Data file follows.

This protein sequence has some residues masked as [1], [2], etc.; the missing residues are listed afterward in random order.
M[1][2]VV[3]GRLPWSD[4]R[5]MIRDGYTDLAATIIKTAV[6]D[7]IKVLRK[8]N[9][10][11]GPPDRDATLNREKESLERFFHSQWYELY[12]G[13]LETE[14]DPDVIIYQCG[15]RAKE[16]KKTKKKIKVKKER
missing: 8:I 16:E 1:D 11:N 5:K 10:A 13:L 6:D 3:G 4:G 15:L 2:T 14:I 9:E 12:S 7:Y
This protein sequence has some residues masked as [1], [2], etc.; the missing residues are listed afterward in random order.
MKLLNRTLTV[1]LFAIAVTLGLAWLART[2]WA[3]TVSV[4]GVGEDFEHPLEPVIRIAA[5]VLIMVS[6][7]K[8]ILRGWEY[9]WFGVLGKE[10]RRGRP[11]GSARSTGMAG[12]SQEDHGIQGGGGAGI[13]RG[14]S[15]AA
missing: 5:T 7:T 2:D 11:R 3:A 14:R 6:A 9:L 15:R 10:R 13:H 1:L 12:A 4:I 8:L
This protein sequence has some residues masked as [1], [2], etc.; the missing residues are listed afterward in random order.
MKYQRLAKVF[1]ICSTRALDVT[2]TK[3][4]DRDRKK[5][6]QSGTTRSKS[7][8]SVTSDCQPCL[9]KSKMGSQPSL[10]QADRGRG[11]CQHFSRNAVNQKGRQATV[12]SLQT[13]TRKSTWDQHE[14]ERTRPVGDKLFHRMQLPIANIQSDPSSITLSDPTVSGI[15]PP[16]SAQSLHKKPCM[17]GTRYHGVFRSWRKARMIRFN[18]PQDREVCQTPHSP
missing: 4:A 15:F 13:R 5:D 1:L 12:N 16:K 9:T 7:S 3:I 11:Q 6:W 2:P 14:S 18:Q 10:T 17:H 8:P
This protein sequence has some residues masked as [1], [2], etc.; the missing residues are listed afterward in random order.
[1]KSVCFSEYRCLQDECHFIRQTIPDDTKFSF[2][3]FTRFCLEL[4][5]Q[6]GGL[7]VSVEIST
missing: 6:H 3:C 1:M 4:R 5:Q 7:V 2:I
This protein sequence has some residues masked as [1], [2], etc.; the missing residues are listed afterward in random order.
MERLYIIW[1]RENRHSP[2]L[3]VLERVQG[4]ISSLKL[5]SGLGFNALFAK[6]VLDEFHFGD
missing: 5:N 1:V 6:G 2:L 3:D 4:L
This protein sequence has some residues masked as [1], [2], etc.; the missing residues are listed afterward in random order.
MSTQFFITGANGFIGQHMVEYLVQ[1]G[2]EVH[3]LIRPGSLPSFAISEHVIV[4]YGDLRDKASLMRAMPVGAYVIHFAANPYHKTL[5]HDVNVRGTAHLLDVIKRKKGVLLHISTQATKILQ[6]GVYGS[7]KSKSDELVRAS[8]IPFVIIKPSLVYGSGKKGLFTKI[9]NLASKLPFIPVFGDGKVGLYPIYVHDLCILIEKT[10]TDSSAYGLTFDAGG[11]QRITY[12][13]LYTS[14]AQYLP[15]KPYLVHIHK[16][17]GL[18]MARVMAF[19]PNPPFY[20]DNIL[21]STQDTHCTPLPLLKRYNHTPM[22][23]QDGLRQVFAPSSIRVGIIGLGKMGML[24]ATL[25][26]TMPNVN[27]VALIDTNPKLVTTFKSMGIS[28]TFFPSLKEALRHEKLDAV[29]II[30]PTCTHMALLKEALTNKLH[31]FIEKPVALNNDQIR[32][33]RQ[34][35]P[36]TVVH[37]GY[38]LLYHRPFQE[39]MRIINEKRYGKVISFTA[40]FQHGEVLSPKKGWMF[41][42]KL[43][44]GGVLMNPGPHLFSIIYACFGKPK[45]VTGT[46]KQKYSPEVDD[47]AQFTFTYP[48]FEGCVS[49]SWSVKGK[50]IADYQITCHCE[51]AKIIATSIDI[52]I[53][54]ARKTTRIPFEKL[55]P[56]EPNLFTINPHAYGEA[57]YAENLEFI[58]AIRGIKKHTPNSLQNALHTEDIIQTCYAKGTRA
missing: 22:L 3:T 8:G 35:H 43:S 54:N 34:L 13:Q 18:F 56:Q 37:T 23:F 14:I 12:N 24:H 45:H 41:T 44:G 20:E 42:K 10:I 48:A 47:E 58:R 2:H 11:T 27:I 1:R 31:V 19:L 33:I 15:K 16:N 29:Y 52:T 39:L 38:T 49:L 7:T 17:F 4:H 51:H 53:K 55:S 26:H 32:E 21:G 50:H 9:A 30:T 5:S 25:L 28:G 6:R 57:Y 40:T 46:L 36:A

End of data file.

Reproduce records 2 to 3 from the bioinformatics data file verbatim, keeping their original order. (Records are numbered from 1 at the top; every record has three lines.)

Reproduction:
This protein sequence has some residues masked as [1], [2], etc.; the missing residues are listed afterward in random order.
MKLLNRTLTV[1]LFAIAVTLGLAWLART[2]WA[3]TVSV[4]GVGEDFEHPLEPVIRIAA[5]VLIMVS[6][7]K[8]ILRGWEY[9]WFGVLGKE[10]RRGRP[11]GSARSTGMAG[12]SQEDHGIQGGGGAGI[13]RG[14]S[15]AA
missing: 5:T 7:T 2:D 11:R 3:A 14:R 6:A 9:L 15:R 10:R 13:H 1:L 12:A 4:I 8:L
This protein sequence has some residues masked as [1], [2], etc.; the missing residues are listed afterward in random order.
MKYQRLAKVF[1]ICSTRALDVT[2]TK[3][4]DRDRKK[5][6]QSGTTRSKS[7][8]SVTSDCQPCL[9]KSKMGSQPSL[10]QADRGRG[11]CQHFSRNAVNQKGRQATV[12]SLQT[13]TRKSTWDQHE[14]ERTRPVGDKLFHRMQLPIANIQSDPSSITLSDPTVSGI[15]PP[16]SAQSLHKKPCM[17]GTRYHGVFRSWRKARMIRFN[18]PQDREVCQTPHSP
missing: 4:A 15:F 13:R 5:D 1:L 12:N 16:K 9:T 7:S 3:I 11:Q 6:W 2:P 14:S 18:Q 10:T 17:H 8:P